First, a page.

We repeat our great gratitude to the work of Scotland Reducing Gambling Harm. The feedback about the film we have received in recent months does strongly suggest its great impact and potential for raising awareness about gambling harms.
If you haven’t seen the film yet and would like to, and if you’d like to use it in your own work please do get in touch. Martin whose idea the film was, who is a main contributor to the film and Executive Producer, and who worked tirelessly throughout the pandemic to see its completion is at email@example.com.
Also crucial to the film through his great skill and determination has been its director Ross Donald who gave his time for free; Ross would be happy to answer any questions relating to the production, firstname.lastname@example.org.
For general enquiries and further information contact email@example.com.
Any of these contacts can provide a link to the film.
In particular, big thanks to Georgina and Hannah who not only arranged the event but who have administered so well the Alliance’s ongoing support of the film.
Martin, who appears in the film and is Executive Producer, and Ross, the film’s director, said at the event that without the Alliance’s support the film we would never have been made.
Will Griffiths was the first lead on the Scotland Reducing Gambling Harms programme, and although he’s moved to pastures new we’ll never forget the big contribution he also made (which includes appearing in the film).
Today’s event was very well attended by folk from a variety of backgrounds, and their feedback has been very positive. We thank everyone for their comments and suggestions of how the film can reach more people. We’ll post some comments in the next post. Here’s just one:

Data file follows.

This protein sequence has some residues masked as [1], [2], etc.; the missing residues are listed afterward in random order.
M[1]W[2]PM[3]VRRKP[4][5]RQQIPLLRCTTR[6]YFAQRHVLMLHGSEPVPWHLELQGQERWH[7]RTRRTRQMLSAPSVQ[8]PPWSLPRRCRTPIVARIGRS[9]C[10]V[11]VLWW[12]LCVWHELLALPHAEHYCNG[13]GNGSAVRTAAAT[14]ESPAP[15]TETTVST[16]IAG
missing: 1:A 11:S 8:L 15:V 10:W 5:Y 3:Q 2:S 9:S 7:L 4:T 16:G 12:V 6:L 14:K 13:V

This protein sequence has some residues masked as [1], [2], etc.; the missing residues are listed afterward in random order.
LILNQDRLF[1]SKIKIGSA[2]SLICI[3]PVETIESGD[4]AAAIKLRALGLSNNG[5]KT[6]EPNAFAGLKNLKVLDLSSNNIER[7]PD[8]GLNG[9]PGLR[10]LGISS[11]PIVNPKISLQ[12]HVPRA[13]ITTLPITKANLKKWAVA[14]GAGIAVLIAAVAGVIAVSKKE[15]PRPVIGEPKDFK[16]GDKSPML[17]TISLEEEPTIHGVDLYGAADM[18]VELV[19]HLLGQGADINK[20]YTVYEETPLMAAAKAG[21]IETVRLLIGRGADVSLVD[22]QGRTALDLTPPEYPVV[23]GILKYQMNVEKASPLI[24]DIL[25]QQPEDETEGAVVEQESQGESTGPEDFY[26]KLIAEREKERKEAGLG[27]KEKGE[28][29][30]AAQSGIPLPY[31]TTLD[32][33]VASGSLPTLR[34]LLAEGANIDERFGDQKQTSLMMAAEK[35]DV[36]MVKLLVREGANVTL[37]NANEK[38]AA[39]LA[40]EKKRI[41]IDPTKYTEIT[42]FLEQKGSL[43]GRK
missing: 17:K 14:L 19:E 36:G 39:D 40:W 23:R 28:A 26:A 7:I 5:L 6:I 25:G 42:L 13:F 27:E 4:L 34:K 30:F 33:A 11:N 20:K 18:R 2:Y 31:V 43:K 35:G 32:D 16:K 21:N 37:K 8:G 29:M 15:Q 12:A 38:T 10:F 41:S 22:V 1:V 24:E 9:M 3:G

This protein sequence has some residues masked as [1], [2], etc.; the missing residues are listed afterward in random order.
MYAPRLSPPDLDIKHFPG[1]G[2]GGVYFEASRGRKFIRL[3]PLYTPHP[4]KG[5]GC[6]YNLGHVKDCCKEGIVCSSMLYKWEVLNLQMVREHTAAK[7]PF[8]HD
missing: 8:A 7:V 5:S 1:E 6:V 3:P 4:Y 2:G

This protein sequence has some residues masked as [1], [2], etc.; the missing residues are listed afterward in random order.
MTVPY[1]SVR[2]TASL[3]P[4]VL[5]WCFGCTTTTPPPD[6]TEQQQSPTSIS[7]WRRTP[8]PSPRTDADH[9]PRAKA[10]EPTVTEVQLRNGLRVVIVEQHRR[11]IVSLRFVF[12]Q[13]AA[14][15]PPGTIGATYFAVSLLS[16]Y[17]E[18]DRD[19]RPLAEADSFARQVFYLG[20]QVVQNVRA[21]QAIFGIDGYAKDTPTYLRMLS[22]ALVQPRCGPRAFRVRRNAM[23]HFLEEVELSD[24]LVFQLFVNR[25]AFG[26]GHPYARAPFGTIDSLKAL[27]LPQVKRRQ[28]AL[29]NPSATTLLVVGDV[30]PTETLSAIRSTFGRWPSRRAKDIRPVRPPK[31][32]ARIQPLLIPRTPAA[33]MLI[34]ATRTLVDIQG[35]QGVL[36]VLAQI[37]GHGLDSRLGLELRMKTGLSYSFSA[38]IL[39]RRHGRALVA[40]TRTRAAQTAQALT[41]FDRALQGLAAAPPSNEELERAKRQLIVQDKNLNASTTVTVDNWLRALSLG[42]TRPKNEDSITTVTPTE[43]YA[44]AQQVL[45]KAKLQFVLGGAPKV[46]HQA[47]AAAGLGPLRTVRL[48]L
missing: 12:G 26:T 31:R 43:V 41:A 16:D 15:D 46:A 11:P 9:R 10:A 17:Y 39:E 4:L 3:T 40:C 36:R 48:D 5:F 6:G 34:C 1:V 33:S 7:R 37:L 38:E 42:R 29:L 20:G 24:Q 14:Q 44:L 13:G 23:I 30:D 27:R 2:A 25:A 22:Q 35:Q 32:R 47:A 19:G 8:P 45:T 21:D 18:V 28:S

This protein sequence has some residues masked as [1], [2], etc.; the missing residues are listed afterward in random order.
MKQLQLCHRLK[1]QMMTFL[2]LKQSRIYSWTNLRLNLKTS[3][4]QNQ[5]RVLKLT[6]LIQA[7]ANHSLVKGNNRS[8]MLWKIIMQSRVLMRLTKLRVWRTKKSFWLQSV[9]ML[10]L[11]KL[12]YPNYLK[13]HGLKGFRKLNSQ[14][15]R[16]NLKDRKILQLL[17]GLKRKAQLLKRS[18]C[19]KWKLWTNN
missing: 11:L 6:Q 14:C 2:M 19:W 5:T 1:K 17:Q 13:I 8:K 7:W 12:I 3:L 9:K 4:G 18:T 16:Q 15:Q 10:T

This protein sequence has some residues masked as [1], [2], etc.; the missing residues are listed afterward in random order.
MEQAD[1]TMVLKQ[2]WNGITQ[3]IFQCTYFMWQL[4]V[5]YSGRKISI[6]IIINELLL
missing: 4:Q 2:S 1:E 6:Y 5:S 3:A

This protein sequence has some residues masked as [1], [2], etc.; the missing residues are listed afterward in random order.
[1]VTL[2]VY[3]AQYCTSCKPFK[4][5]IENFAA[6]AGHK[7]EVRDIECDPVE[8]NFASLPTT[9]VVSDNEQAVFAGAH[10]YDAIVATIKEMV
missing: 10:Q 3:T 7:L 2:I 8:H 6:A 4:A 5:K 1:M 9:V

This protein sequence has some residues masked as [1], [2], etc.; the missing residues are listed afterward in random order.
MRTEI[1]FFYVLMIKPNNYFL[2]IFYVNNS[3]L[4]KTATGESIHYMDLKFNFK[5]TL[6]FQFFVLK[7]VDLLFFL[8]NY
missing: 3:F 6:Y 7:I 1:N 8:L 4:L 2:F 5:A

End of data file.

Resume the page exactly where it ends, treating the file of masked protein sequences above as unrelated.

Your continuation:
Highly recommend anyone and everyone watches the @onelastspinfilm film. It’s not an easy watch but I believe it is a hugely necessary one, not just for those affected by gambling harm but also those who think they aren’t or won’t be. Incredibly powerful.
– Col Bland
Thank you all!
If you missed today’s event or you’d like to see the film again do get in touch! You may want to share with colleagues, consider how you could use it in your own work, maybe work with us to design community screenings and conversations. There are some suggestions about how the film could be used and our contact details HERE.
On a personal note, I am extremely grateful to everyone who participated in the making of this film. It took over two years to make because of the pandemic and if it wasn’t for the patience and perseverance of those involved, this film would have never gotten made. I also want to thank the cast and crew for giving their time and talents to this, it was a joy to work with each of you! But the biggest acknowledgement and appreciation goes to the brave participants who provided their stories for this film, we all thank you
An unflinching look at gambling addiction through the eyes of recovering addicts. One Last Spin explores the environments that condition people to gamble and the devastating effects it has on their lives and communities.
If you’d like to preview this powerful half hour film with a view to using it in your own work, organisation or community please drop us a line at firstname.lastname@example.org
Very pleased to provide the lyrics of Amanda’s beautiful songIf you haven’t heard it yet do give it a listen and share. The song is a wonderful accompaniment to the film. Many of us have, to varying degrees, hearing difficulties (and probably all of us have from time to time misheard a word or phrase from a song!) Very soon the film itself will be available as a subtitled version.
The image above is from an insert card which will go inside the hard copies of a cd version. We aren’t making many of these but will give some away – for instance to those who took part in the film – and sending some copies to reviewers. From this week we are beginning to send the song digitally to the hundreds of radio stations in Scotland. Perhaps it will serve to spark discussion, for instance through phone-ins, and help raise awareness.
The film is doing well in festivals and already picking up awards (one of them for the music). If you’d like to preview the film with a view to using it in your work or for a general community event please do drop us a line at email@example.com